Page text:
The Wrack: larval fish

blog of the wells reserve & laudholm trust

Story Map: Larval Fish

June 6, 2017 By Michelle Furbeck Filed under Article Tags: fishlarval fishresearch

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Crab TrappingAs an environmentalist, I'm interested in the relationship between human communities and their environments. That is, how human activities have impacted watershed environments, coastal ecologies, and others alike. The opposite perspective is also how environmental changes such as climate change and sea level rise are affecting human communities especially in coastal regions. I want to learn more about these environmental issues and explore the possibilities of conservation techniques that could benefit both sides.

As a research intern at the reserve this summer, I was keen to discover more about these topics with NOAA and how relevant it was to my past research opportunities. I have been involved in several different projects that are tide-dependent and require different monitoring/research skills.

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Associated People Jeremy Miller

Jeremy Miller holds daughter Camille and water testing instrument in the research lab.

Jeremy Miller embraces the long view. His projects depend on it. As lead technician for our system-wide monitoring program (SWMP), as state coordinator for monitoring marine invasives (MIMIC), and as lead scientist on the reserve’s larval fish study, Jeremy adds pieces to puzzles without predefined shape. He knows that patterns begin to emerge only after years of methodical, meticulous data collection.

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Associated People Jeremy Miller

It’s been 7 years since we started collecting larval fish and 3 years since our last update (See Team Larval Fish at the Wells Reserve) so it’s time for another look at the wonderful world of larval fish! We’ve had some exciting developments over that time and attended some professional meetings where we have made connections with other researchers working on early life stages of fishes.Sample

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Team Larval Fish at the Wells Reserve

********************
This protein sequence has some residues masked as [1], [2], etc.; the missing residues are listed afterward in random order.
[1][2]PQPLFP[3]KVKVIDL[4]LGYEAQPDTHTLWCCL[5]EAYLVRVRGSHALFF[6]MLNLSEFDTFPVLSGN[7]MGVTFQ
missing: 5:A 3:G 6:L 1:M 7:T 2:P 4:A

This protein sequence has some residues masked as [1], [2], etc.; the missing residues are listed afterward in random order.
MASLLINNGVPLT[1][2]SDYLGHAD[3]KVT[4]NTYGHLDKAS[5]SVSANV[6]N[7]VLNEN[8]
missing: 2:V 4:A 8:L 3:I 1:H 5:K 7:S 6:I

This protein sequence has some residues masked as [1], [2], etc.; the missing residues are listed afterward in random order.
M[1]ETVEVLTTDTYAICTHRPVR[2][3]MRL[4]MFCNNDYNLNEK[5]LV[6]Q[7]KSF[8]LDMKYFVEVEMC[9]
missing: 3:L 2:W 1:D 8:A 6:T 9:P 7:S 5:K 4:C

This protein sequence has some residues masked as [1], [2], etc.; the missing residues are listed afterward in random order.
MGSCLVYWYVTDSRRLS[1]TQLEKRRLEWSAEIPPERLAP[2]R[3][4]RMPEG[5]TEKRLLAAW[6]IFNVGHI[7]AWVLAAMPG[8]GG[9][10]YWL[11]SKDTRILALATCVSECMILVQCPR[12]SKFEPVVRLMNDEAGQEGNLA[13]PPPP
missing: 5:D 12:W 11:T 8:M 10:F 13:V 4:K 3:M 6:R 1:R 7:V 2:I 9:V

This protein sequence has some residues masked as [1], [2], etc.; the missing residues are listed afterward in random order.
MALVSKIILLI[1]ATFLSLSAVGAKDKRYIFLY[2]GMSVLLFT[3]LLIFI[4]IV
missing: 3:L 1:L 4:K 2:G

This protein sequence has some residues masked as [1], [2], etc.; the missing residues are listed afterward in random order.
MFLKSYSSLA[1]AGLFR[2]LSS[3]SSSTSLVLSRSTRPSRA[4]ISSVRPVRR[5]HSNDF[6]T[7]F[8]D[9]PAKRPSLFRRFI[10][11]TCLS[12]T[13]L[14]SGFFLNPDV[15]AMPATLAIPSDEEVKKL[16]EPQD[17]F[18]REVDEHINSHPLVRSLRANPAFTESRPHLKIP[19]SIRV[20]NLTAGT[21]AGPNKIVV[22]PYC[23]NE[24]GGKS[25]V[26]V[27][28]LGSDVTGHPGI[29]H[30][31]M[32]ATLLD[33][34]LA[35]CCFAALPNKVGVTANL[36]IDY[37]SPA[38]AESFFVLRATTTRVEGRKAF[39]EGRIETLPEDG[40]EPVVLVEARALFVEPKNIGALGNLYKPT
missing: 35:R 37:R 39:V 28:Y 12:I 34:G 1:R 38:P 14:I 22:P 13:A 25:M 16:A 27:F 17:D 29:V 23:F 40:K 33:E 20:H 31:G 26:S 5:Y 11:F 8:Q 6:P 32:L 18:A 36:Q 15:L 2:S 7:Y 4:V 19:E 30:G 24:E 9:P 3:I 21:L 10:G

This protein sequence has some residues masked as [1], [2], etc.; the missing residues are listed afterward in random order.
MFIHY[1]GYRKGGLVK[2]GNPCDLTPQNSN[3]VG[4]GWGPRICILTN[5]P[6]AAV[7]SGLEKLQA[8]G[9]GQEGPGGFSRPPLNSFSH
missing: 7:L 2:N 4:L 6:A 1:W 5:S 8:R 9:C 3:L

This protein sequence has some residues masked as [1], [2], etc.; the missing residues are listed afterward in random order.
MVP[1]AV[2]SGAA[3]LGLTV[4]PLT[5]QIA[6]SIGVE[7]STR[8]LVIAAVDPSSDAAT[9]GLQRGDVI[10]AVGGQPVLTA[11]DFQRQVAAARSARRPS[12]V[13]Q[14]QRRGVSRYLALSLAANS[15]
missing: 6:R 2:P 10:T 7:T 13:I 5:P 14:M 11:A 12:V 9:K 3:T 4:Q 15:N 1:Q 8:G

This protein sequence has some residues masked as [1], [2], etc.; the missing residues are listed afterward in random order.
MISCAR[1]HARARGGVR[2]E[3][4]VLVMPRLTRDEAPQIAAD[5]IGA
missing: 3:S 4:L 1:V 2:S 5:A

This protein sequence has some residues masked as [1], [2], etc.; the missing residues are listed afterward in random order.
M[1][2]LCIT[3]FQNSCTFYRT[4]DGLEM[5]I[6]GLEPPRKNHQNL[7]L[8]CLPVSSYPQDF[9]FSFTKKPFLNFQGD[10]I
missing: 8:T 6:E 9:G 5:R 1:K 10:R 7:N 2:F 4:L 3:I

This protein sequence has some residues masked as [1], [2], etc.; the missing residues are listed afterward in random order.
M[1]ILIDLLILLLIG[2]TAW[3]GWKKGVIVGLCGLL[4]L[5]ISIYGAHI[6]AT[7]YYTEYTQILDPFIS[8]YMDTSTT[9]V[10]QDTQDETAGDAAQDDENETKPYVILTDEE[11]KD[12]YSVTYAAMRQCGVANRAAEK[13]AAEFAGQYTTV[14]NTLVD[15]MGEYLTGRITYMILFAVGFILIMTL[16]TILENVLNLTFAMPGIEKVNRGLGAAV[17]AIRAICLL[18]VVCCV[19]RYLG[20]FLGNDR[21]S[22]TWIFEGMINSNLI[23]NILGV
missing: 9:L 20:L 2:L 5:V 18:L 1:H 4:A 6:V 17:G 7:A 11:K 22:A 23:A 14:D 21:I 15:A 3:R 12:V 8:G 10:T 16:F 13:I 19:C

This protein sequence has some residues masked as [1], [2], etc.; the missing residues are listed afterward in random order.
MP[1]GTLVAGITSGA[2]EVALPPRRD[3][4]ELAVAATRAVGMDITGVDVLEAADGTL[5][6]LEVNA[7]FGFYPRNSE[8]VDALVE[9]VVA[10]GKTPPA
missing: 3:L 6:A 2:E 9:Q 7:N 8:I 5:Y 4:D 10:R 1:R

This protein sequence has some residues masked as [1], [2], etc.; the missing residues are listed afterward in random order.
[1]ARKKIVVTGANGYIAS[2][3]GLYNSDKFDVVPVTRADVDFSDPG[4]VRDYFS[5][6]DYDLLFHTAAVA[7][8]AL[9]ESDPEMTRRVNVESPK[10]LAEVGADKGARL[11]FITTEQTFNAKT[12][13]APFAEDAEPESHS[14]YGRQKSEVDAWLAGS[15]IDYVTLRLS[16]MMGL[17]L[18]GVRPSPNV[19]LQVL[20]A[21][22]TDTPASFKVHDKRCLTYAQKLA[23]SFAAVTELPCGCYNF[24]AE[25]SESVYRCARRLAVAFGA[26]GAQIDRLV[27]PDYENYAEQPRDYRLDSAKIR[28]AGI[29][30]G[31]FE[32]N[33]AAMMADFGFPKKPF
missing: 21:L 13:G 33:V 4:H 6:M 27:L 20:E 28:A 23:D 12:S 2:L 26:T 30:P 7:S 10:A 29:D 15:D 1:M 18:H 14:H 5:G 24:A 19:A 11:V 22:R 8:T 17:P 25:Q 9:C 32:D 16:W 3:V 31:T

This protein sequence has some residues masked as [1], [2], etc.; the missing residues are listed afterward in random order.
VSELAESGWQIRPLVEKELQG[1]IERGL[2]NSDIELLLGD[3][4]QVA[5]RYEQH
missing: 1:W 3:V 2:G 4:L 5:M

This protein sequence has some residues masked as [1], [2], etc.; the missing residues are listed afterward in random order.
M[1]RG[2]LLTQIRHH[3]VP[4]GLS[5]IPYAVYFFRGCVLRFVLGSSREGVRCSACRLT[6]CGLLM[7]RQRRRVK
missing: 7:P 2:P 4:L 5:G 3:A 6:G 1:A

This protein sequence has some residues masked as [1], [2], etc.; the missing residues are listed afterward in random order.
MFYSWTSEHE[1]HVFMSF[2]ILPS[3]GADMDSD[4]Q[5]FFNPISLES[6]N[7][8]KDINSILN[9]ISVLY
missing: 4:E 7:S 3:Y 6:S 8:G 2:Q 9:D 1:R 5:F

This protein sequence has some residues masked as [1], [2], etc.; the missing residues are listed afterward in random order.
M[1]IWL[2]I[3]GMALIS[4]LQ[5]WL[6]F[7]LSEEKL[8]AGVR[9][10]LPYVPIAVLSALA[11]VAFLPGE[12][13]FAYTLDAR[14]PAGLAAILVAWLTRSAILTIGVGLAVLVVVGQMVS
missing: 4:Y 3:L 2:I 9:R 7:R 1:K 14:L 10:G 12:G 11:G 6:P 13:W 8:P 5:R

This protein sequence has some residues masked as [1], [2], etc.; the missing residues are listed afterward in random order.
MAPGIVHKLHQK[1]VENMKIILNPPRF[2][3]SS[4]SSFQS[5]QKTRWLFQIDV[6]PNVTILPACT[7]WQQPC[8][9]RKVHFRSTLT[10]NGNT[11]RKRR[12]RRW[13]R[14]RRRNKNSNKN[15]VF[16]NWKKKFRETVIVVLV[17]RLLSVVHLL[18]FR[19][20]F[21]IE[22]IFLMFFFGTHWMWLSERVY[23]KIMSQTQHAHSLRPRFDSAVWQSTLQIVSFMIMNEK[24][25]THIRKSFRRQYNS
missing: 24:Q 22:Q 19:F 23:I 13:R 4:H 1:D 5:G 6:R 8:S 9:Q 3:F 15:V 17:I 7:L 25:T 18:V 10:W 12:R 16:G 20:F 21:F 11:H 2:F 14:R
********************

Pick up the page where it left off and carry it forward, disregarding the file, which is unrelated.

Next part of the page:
July 2, 2012 By Alex van Boer Filed under Article Tags: codfaunafishingflounderlarval fishmonitoringresearch

Associated People Timothy Dubay Jeremy Miller

Fellow Research Intern Tim Dubay and I have been working with Jeremy Miller this summer to expand the Wells Reserve’s ongoing larval fish (ichthyoplankton) project in the Webhannet estuary. The Wells Reserve has been monitoring larval fish since 2008 (see Fish larvae under the microscope) and I am excited to be a member of Team Larval Fish!

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In the summer of 2009, Marissa Hammond came to us as a wide-eyed UNE freshman with little experience in research science. She has since blossomed into a NOAA scholarship award winner who has been accepted into a highly respected graduate program in fisheries management and policy. Here is what she had to say about how the Wells Reserve played a part in that journey…

marissaI am currently a senior at the University of New England, where I’m pursuing a degree in Marine Biology and Environmental Studies. I was fortunate enough to have the opportunity to intern at the Wells Reserve studying larval and juvenile fish in the Webhannet Estuary.

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Associated People Darcie Ritch

I am on board the EPA Ocean Survey Vessel BOLD, with the opportunity to do ichthyoplankton (larval fish) monitoring at sea to supplement the nearly weekly ichthyoplankton tows my fellow intern Amanda has been doing this summer at Wells Harbor.  We are interested in comparing the types of larval fish that are present a little way out to sea with those present in the harbor. Darcie Ritch, another summer intern who is working on her master’s degree at Antioch New England, is hoping to use the larval fish data I’m helping to collect on this trip in her masters project. Here is one of the first creatures we caught, a tiny lobster.

Juvenile lobster

The EPA’s OSV BOLD is dedicated to environmental research at sea.  This specific trip goes from Boston to Casco Bay and back, and is focused on collecting water samples to help establish nutrient limits (the maximum quantities of nitrates and phosphates in the water that will still allow healthy animal and plant life and clean water for fishing, kayaking, and other uses) for coastal waters.

To learn more about the OSV BOLD, and to see more photos and some videos of research at sea, check out http://epa.gov/boldkids/!

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